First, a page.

Most of all, we have to use reason and logic and broaden the use of ijtihad – individual reasoning in religious affairs.
In the aftermath of the Boston bombings, Toronto and Montreal saw arrests of two Muslims charged with terror related activities. There’s been some hand-wringing and questions about “what leads Muslim youth towards violence?”
Amid an array of reasoning, one constant factor that has emerged is the possible influence of Wahhabi mosques. This is not new. For years after 9/11, we were concerned about possible seditious messages coming from the pulpit, some of which I have heard.
While the sermon every Friday in the mosque may not ask Muslims outright to commit violent acts, I believe that what is not being said is the issue here.
Keeping in mind that one day soon we will be hearing women’s voices in the mosque giving a sermon, if not every Friday, then, we hope, at least once a month, I decided to be prepared and have written up a sample sermon. Of course, sermons should evolve with time but this is something along the lines I would have liked my kids to have heard as they were growing up in Canada. At present Muslim women can lead prayer and offer sermons only to a congregation exclusively made up of women.
I begin in the name of God, the Compassionate, the Merciful. Salaam Alaikum. Peace upon all those who gather here.
Let us speak to the concept of compassion and mercy. If we want to ask God for compassion and mercy, then we must try and show the same compassion and mercy for all God’s creation, which includes people of all faiths, the environment and animals.
We greet each other with the universal Muslim greeting of peace. Just saying ‘peace be upon you’ does not create peace. Peace is something we have to actively work towards and put into practice, because only when are at peace with ourselves, can we can spread peace towards others. Peace is also about justice so when we want justice for ourselves, we must be prepared to offer the same justice to others.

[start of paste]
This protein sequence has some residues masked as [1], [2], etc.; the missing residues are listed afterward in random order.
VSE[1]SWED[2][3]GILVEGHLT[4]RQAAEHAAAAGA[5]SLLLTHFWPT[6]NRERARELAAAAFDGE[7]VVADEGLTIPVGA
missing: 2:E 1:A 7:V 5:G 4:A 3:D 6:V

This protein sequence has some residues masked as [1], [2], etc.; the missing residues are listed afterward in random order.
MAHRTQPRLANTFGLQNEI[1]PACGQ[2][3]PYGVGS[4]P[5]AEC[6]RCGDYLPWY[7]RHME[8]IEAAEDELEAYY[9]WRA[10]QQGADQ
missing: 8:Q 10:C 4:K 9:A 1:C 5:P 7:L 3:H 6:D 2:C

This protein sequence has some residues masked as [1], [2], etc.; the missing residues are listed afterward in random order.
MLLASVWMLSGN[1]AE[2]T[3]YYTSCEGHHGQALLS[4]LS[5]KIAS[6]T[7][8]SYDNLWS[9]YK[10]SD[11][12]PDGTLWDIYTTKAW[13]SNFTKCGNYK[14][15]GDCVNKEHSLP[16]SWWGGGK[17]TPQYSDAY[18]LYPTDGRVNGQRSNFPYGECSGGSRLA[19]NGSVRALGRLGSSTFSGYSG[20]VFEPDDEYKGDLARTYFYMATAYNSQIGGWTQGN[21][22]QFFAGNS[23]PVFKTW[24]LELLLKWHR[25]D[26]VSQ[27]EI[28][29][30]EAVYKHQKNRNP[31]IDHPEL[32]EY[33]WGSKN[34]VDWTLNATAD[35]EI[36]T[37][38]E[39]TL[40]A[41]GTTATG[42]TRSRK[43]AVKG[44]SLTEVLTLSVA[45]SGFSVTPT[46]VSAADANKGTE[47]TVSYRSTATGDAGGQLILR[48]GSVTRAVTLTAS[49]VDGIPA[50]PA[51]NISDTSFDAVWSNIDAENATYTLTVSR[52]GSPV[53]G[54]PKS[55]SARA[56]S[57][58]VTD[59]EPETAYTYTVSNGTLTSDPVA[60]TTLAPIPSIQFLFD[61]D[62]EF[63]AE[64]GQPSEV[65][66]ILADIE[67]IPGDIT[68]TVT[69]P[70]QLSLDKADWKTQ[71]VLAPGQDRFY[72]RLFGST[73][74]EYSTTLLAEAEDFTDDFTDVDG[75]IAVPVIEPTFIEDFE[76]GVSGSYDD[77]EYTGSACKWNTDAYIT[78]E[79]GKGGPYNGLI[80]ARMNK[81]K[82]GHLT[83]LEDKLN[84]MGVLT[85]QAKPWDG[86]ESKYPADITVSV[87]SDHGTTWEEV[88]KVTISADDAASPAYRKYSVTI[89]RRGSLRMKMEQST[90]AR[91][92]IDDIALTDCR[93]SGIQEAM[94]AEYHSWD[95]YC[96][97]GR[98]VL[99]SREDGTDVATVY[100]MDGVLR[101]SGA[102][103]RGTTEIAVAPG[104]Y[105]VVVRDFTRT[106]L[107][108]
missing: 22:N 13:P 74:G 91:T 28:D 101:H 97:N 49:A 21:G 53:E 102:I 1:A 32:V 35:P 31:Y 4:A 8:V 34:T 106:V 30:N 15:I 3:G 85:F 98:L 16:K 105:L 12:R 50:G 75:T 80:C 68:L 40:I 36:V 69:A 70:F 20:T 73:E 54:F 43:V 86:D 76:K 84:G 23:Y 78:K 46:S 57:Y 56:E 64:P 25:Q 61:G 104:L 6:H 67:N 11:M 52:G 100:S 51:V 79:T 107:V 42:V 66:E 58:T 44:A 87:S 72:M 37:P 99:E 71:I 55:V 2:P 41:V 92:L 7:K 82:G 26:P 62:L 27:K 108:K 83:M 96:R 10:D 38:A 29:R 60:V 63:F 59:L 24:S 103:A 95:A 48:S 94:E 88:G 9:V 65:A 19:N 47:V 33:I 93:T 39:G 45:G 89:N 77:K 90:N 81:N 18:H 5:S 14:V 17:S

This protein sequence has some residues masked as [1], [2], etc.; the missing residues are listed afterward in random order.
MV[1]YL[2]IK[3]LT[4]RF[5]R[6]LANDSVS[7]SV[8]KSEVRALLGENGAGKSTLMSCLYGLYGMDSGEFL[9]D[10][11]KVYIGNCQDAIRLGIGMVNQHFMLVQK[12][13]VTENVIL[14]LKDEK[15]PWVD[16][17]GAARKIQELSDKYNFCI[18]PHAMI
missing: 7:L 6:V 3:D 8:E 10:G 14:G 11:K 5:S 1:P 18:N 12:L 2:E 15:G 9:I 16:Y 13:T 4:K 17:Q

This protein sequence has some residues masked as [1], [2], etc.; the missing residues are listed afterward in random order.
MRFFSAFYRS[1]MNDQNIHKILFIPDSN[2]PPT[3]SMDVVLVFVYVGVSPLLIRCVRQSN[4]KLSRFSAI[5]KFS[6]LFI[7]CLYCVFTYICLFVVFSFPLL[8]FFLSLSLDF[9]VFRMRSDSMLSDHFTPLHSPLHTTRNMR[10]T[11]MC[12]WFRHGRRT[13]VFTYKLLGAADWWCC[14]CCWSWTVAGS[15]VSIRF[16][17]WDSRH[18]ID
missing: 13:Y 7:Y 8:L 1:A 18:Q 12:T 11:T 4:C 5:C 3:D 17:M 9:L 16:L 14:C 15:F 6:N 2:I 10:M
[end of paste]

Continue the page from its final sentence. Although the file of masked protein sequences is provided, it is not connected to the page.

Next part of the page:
We live in a society where we meet people of diverse faiths, ethnicities and nationalities. This is a blessing and we have to learn to interact with respect and dignity. Remember when we offer our prayers five times a day, we send blessings upon the progeny of Abraham who are Jews and Christians. Today Christians are being persecuted in Muslim lands and anti-Semitism is on the rise. We must speak out when we see this happening.
Most of you are either born in the West or have chosen to live in the West. A wise man once said that your home is not the country you were born in, but the country you will die in. So whether you were born in Multan, Mangalore or Malaysia, when you become a citizen of a country in the West and death overtakes you in Sydney or London or Montreal, wherever you come from you will die as a citizen of that place.
Therefore my brothers and sisters that place is home – that is the country we have to build, fight for, live for and bring about the change we want from within.
There is a tradition in Islam where we are commanded to follow the laws of the land in which we live. Thus it is incumbent on us to obey the laws of those lands, which give us our livelihood, a roof over our heads and our bread and butter.
This does not mean that you have to accept everything you see around you. In a liberal democracy there is the beauty of disagreeing, and all of you have the right to disagree with your political leaders but there are ways of making this work. We have systems at our disposal through which we can address our discontent.
There is a profound verse in the Quran, 5:32: “As we (Allah) prescribed to the House of Israel, to kill one person, unless it is for murder or sedition, is to kill all of humanity, and to save one person is to save all of humanity.” If we can keep this uppermost in our hearts and minds while teaching this to our children, we will be better human beings.
Most of all we must learn to use reason and logic and broaden the use of ijtihad – individual reasoning in religious affairs. As Qur’an mandates in verse 2:44, “Do you bid other people to be pious, while you forget your own selves – and yet you recite the divine writ? Will you not, then, use your reason?”
The next sermon will be about women’s right based on the Qur’an: the account of the life of Muhammad we have received as Muslim believers, and the example of his first wife, Khadijah, who chose him for marriage. For this we hope to see women as equal participants in the mosque.
Let us pray that God grants us the wisdom and knowledge to be good human beings, exceptional citizens, and doers of good deeds. Ameen.
Raheel Raza is president of the Council for Muslims Facing Tomorrow and led the first mixed-gender prayer in Canada. She hopes that it was not the last.